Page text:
In these parts, observing a turtle in the wild is not too uncommon. We can usually spot species such as painted turtles or snapping turtles in lakes and ponds; we also find them trying to cross the …
In these parts, observing a turtle in the wild is not too uncommon. We can usually spot species such as painted turtles or snapping turtles in lakes and ponds; we also find them trying to cross the road, especially during nesting season. Erie Pond in Narrowsburg, which is very close to the River Reporter office, has a population of painted turtles.
Less seen are some of the land-dwelling turtles. I spotted a wood turtle a few weeks ago crossing a dirt road in central Pennsylvania; it was the first one I’ve seen in a while. The one species that is really fascinating is a terrestrial turtle; its scientific name, Terrapene carolina carolina, reflects that. This is the eastern box turtle; maybe as a kid, you had one for a pet (which is not permitted nowadays).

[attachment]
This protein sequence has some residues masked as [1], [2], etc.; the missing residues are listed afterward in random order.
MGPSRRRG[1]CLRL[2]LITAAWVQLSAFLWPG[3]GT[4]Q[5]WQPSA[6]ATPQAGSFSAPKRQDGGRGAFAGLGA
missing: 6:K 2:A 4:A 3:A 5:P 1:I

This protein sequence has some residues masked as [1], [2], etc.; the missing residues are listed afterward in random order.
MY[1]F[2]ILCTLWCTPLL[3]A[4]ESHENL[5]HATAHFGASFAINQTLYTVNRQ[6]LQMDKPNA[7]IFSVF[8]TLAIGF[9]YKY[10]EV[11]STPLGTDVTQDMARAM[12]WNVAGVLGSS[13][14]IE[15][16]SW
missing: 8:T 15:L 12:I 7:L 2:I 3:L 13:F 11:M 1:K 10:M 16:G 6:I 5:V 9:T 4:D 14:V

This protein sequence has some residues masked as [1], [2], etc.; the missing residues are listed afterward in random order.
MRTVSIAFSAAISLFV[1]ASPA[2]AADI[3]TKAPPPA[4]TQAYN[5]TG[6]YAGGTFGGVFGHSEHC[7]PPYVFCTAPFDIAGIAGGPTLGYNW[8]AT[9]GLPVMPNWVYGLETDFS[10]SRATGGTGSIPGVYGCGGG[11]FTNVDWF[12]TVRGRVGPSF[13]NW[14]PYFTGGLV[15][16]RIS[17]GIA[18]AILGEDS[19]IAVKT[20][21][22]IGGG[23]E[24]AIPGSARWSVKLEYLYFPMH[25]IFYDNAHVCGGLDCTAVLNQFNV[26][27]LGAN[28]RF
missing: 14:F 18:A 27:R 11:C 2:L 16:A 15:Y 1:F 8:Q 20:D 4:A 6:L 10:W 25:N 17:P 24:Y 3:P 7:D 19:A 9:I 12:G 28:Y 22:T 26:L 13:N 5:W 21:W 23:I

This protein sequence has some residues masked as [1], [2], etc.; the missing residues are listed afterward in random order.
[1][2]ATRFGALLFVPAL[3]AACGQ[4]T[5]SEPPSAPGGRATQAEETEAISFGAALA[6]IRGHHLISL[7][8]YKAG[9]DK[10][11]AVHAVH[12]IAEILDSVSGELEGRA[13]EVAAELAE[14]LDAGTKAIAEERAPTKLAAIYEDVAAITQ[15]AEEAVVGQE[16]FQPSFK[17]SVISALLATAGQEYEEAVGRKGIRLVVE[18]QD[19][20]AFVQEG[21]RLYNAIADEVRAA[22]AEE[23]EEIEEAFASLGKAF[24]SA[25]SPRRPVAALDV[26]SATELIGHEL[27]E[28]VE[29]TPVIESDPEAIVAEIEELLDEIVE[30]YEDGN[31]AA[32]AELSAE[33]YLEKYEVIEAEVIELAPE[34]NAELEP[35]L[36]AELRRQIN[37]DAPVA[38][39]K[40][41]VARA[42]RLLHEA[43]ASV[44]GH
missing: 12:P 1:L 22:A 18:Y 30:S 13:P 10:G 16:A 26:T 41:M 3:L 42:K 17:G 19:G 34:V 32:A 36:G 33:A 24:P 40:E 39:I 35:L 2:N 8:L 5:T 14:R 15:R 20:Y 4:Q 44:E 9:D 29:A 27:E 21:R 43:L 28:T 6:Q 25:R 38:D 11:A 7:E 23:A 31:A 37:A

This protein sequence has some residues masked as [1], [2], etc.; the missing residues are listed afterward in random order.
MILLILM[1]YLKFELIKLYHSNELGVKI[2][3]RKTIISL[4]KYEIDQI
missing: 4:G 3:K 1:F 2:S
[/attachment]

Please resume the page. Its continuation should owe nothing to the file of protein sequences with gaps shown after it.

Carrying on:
Box turtles are easy to spot if they are in the open. Their carapace (upper shell) is adorned with an array of random orange markings, and each scute (segment of the shell) has its own pattern. The head and the legs have orange patterns and spots. One of the most interesting things about the box turtle is that its plastron (lower part of the shell) is hinged and acts as a form of door to protect its head and forelegs if threatened.
Box turtles are a species of special concern in both New York and Pennsylvania, thus, it’s illegal to keep or otherwise disturb if found in the wild. Many turtle species are in decline in the region due to a number of factors, including the illegal pet trade. If you spot one, take a few snapshots (it might be shy and close its security door; stay still for a few minutes and it will pop its head back out for a photo-op), and leave this special creature to live out its life in the wild.
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